San Diego-based MindTouch hopes its innovative product line gives it a large corner in the developing Wiki Web site market place. Its products involve wiki-style Web communication. Perhaps the most successful — and controversial — example of a wiki is Wikipedia, one of the Internet’s largest encyclopedias.
Ward Cunningham created the concept of the wiki and launched its first appearance on the Internet in 1995.
Using the Hawaiian word “wiki” meaning “quick,” Cunningham coined the concept of WikiWikiWeb as a Web site for speedy interaction among targeted users. In its most basic form, a wiki Web site allows any user to create, add, remove or edit content and pages.
Forrester Research recently surveyed CIOs on their attitudes about Web 2.0 technologies. That survey report credits MindTouch, which specializes in providing enterprise wikis, as a smaller pure play firm in this developing market place. MindTouch CEO Ken Liu discusses his company’s unique spin on the wiki world in business.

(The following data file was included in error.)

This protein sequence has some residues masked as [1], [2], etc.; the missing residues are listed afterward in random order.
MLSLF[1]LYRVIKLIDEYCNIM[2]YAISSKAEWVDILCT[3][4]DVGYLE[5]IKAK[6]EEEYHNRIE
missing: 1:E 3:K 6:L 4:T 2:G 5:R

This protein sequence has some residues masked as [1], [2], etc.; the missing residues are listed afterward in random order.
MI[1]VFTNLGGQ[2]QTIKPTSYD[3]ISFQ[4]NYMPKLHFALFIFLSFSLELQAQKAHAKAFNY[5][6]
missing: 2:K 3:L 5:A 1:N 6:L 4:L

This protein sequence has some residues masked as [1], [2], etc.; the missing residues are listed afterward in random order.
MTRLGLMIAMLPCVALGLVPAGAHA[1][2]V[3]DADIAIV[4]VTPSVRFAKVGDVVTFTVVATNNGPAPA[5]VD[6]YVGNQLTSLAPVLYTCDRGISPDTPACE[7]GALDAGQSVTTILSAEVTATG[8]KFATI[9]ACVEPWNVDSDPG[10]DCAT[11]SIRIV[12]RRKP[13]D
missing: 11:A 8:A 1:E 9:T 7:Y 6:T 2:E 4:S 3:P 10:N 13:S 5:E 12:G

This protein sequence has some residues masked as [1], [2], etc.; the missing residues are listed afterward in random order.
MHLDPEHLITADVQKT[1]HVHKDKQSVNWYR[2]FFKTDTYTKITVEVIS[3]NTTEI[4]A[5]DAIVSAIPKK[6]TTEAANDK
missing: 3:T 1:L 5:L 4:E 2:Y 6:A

LinuxInsider: What function does a wiki serve as a business tool?
Wikis are perfect for bottoms-up and ad-hoc cooperations. It is a very viral tool, meaning it is a light word processor inside a Web browser. Using a wiki avoids buying a big application from a vendor. One key aspect is the collaboration feature that allows multiple users to share written information at the same time. It is not a one-to-many issue. A second aspect is use of an Internet server to host the process. This takes an IT staff to maintain.